Seeded sourdough and oatmilk flat white – that's how Crouch
End is often seen. But there's so much more to the history of
this proudly independent locality, from radical politics to sport,
music to exceptional public art.
In Curious Crouch End, historian Andrew Whitehead tells the
stories hidden away amid the Victorian villas and Edwardian
terraces of this fashionable corner of North London: from a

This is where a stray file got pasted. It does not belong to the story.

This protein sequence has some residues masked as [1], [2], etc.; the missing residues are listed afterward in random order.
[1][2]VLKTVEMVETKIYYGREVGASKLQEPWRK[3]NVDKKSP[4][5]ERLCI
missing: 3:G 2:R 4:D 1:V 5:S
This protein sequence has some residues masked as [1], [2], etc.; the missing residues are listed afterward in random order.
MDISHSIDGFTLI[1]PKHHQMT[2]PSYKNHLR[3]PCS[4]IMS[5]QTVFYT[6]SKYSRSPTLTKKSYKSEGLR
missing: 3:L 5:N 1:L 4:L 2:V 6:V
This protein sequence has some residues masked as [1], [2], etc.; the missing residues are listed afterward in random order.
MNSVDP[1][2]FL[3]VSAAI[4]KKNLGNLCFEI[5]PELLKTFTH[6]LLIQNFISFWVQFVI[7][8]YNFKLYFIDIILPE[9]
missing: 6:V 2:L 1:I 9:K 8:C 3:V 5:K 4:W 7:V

pioneering women’s football match organised by the possibly
mythical Nettie Honeyball, to the high point of the 1968
student rebellion. It's where Bob Dylan got lost on his way to a
local recording studio and where Ray Davies found his ‘working
man’s cafe’. Look out for the spectacular Art Deco in the square
and the sparkling Art Nouveau in the pub.
About the Author
Andrew Whitehead is the former editor of BBC World Service News and an editor of History Workshop Journal. He is the author of A Mission in Kashmir and runs the website www.londonfictions.com